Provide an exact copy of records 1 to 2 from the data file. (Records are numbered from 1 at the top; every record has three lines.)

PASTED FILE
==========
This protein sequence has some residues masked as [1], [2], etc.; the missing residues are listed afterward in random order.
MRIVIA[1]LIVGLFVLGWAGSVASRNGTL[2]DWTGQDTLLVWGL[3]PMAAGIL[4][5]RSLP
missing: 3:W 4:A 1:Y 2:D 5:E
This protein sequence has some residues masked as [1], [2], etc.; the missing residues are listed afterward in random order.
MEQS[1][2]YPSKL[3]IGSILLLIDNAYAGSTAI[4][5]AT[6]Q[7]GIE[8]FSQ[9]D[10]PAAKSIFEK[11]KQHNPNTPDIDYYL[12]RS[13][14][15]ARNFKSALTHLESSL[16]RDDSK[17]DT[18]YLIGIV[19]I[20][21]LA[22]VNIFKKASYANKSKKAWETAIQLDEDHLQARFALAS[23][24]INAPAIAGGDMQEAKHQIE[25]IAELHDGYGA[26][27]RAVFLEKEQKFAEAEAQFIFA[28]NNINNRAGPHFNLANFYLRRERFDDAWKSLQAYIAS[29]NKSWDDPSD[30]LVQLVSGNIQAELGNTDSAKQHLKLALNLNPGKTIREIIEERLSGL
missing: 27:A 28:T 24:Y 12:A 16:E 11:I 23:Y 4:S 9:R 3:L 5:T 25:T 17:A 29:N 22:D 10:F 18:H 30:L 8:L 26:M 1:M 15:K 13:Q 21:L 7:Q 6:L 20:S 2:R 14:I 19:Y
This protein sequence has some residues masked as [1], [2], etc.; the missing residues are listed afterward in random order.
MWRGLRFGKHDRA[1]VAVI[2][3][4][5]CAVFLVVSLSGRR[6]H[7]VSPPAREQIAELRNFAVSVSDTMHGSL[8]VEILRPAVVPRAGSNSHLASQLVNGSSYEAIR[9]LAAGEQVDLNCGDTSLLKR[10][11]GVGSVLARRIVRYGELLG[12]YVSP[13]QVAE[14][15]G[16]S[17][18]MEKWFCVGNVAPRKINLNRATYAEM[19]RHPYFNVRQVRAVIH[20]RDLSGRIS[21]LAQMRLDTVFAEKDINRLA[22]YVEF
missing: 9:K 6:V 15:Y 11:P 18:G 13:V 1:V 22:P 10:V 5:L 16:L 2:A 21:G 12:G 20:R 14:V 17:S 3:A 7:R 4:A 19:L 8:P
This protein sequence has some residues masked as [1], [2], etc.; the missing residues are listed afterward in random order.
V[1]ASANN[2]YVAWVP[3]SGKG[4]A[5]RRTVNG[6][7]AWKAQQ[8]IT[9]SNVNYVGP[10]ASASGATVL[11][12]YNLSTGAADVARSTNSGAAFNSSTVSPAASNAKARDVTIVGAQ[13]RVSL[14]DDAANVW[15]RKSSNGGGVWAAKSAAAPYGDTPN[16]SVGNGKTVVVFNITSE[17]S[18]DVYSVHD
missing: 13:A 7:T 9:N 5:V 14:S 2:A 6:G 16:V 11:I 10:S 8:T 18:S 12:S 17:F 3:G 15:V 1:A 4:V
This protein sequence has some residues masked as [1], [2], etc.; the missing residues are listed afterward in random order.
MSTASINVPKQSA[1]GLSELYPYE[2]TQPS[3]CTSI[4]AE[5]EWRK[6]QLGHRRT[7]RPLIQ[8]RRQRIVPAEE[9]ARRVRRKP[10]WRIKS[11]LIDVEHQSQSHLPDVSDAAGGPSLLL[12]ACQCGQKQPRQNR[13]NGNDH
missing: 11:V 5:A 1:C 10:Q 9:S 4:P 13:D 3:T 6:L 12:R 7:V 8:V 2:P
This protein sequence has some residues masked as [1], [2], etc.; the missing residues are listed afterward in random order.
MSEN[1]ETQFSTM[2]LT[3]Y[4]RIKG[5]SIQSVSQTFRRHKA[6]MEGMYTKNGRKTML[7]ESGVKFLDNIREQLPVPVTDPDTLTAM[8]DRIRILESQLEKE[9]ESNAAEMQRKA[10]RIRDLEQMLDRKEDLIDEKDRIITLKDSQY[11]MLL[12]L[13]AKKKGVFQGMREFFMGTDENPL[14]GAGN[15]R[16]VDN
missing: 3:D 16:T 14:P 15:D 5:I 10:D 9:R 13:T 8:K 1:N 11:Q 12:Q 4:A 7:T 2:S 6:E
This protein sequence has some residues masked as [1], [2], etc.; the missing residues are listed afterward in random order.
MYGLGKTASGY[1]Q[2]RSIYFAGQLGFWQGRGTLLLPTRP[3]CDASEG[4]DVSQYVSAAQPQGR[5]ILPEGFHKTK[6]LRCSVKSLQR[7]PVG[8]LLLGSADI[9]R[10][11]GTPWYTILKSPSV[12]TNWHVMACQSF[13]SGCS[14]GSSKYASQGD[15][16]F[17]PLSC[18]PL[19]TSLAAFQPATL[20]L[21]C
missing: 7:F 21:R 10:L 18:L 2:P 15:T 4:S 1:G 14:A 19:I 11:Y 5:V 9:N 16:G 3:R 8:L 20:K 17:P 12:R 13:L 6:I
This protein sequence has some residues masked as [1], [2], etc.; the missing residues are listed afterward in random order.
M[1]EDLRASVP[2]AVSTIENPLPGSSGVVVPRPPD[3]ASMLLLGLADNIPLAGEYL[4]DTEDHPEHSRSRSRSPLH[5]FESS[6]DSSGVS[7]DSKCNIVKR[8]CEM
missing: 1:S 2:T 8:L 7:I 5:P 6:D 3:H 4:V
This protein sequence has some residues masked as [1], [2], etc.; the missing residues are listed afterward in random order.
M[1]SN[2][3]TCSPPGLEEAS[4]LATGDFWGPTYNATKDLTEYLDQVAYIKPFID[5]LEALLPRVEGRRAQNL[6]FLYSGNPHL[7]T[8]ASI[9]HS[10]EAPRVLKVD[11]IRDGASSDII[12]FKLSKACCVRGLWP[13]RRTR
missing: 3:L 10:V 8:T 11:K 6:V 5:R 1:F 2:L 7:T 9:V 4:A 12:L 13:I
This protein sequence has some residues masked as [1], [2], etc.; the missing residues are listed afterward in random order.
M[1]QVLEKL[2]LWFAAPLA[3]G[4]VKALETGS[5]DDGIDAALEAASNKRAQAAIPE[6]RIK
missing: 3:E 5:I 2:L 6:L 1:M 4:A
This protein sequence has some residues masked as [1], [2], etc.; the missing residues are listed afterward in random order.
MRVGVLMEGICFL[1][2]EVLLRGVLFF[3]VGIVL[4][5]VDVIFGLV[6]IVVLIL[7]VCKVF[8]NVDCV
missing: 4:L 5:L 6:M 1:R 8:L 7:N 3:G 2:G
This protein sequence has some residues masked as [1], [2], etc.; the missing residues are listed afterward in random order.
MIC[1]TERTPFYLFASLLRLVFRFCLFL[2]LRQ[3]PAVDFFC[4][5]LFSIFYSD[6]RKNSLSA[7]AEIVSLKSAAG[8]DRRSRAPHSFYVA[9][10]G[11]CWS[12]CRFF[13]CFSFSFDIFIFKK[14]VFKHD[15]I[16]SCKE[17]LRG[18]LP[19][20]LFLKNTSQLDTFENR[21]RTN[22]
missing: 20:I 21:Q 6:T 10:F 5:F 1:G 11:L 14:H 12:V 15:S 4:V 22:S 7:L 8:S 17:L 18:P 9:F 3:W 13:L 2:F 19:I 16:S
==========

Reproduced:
This protein sequence has some residues masked as [1], [2], etc.; the missing residues are listed afterward in random order.
MRIVIA[1]LIVGLFVLGWAGSVASRNGTL[2]DWTGQDTLLVWGL[3]PMAAGIL[4][5]RSLP
missing: 3:W 4:A 1:Y 2:D 5:E
This protein sequence has some residues masked as [1], [2], etc.; the missing residues are listed afterward in random order.
MEQS[1][2]YPSKL[3]IGSILLLIDNAYAGSTAI[4][5]AT[6]Q[7]GIE[8]FSQ[9]D[10]PAAKSIFEK[11]KQHNPNTPDIDYYL[12]RS[13][14][15]ARNFKSALTHLESSL[16]RDDSK[17]DT[18]YLIGIV[19]I[20][21]LA[22]VNIFKKASYANKSKKAWETAIQLDEDHLQARFALAS[23][24]INAPAIAGGDMQEAKHQIE[25]IAELHDGYGA[26][27]RAVFLEKEQKFAEAEAQFIFA[28]NNINNRAGPHFNLANFYLRRERFDDAWKSLQAYIAS[29]NKSWDDPSD[30]LVQLVSGNIQAELGNTDSAKQHLKLALNLNPGKTIREIIEERLSGL
missing: 27:A 28:T 24:Y 12:A 16:E 11:I 23:Y 4:S 9:R 3:L 5:T 25:T 17:A 29:N 22:D 10:F 18:H 30:L 8:L 26:M 1:M 15:K 13:Q 21:L 7:Q 6:L 20:S 2:R 14:I 19:Y